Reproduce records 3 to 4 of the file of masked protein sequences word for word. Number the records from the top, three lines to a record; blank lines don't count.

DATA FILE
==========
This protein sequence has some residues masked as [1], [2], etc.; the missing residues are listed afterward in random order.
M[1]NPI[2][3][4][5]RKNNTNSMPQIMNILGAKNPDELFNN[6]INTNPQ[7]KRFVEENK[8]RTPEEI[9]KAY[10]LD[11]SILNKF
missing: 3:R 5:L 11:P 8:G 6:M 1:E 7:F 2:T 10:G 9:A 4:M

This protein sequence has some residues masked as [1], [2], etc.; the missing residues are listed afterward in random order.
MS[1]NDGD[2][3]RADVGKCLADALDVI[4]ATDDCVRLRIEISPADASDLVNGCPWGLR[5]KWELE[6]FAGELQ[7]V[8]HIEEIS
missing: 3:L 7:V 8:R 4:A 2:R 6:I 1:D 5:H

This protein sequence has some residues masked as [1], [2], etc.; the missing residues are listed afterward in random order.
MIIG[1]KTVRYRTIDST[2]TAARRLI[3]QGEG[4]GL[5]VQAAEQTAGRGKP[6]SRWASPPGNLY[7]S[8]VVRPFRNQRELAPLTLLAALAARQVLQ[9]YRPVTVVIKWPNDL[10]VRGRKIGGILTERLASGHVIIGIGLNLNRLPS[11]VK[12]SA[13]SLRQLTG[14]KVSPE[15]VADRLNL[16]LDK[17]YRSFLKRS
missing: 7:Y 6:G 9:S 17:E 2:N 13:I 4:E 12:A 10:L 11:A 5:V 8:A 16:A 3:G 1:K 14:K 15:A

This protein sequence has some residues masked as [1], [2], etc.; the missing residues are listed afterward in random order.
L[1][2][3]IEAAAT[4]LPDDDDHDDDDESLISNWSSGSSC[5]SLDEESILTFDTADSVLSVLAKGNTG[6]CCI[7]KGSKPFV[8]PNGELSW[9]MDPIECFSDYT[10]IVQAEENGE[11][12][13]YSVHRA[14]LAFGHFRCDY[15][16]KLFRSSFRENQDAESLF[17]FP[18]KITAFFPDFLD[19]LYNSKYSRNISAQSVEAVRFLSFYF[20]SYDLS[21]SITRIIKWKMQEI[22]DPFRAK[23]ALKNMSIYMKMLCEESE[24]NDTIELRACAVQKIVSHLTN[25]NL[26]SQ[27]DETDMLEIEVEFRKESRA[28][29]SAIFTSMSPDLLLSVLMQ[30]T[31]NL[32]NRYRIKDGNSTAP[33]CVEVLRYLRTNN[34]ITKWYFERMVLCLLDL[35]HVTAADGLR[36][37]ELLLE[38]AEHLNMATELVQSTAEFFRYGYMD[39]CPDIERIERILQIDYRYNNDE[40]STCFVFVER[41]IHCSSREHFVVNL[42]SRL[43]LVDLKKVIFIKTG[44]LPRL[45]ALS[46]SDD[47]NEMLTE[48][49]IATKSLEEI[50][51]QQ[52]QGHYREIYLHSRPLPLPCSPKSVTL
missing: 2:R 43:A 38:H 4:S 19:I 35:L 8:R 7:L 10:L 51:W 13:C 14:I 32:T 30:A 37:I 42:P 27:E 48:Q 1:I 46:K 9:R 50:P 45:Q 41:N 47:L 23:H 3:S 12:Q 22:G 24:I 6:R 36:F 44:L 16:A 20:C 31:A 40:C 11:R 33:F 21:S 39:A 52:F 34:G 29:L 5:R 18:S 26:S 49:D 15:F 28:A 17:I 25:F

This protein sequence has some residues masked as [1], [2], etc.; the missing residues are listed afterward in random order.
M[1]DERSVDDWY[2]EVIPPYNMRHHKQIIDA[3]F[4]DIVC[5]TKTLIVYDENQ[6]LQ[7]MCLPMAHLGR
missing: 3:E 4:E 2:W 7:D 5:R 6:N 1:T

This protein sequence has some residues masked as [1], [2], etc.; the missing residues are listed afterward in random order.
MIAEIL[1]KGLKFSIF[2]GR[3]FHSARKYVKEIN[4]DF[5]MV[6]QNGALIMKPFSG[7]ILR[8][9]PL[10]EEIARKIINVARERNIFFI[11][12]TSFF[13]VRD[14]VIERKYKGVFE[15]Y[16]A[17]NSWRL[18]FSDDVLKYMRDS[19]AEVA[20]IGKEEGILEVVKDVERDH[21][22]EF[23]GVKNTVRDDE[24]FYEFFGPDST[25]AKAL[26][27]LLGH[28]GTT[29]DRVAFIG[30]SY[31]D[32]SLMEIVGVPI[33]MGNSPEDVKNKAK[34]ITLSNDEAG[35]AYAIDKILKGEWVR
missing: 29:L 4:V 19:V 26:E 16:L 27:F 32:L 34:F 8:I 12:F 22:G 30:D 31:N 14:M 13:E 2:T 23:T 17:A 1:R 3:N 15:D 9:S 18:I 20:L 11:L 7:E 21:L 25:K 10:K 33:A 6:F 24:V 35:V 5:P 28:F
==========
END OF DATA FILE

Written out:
This protein sequence has some residues masked as [1], [2], etc.; the missing residues are listed afterward in random order.
MIIG[1]KTVRYRTIDST[2]TAARRLI[3]QGEG[4]GL[5]VQAAEQTAGRGKP[6]SRWASPPGNLY[7]S[8]VVRPFRNQRELAPLTLLAALAARQVLQ[9]YRPVTVVIKWPNDL[10]VRGRKIGGILTERLASGHVIIGIGLNLNRLPS[11]VK[12]SA[13]SLRQLTG[14]KVSPE[15]VADRLNL[16]LDK[17]YRSFLKRS
missing: 7:Y 6:G 9:S 17:E 2:N 13:I 4:E 12:A 10:L 11:A 5:V 8:A 16:A 3:G 1:K 14:K 15:A

This protein sequence has some residues masked as [1], [2], etc.; the missing residues are listed afterward in random order.
L[1][2][3]IEAAAT[4]LPDDDDHDDDDESLISNWSSGSSC[5]SLDEESILTFDTADSVLSVLAKGNTG[6]CCI[7]KGSKPFV[8]PNGELSW[9]MDPIECFSDYT[10]IVQAEENGE[11][12][13]YSVHRA[14]LAFGHFRCDY[15][16]KLFRSSFRENQDAESLF[17]FP[18]KITAFFPDFLD[19]LYNSKYSRNISAQSVEAVRFLSFYF[20]SYDLS[21]SITRIIKWKMQEI[22]DPFRAK[23]ALKNMSIYMKMLCEESE[24]NDTIELRACAVQKIVSHLTN[25]NL[26]SQ[27]DETDMLEIEVEFRKESRA[28][29]SAIFTSMSPDLLLSVLMQ[30]T[31]NL[32]NRYRIKDGNSTAP[33]CVEVLRYLRTNN[34]ITKWYFERMVLCLLDL[35]HVTAADGLR[36][37]ELLLE[38]AEHLNMATELVQSTAEFFRYGYMD[39]CPDIERIERILQIDYRYNNDE[40]STCFVFVER[41]IHCSSREHFVVNL[42]SRL[43]LVDLKKVIFIKTG[44]LPRL[45]ALS[46]SDD[47]NEMLTE[48][49]IATKSLEEI[50][51]QQ[52]QGHYREIYLHSRPLPLPCSPKSVTL
missing: 2:R 43:A 38:H 4:S 19:I 35:L 8:R 7:L 10:L 51:W 13:C 14:I 32:T 30:A 37:I 42:P 27:E 48:Q 1:I 46:K 9:R 50:P 45:Q 41:N 47:L 23:H 3:S 12:Q 22:G 24:I 6:R 36:F 44:L 16:A 20:C 31:A 40:C 11:R 33:F 21:S 39:A 52:F 34:G 29:L 5:R 18:S 26:S 49:D 15:F 28:A 17:I 25:F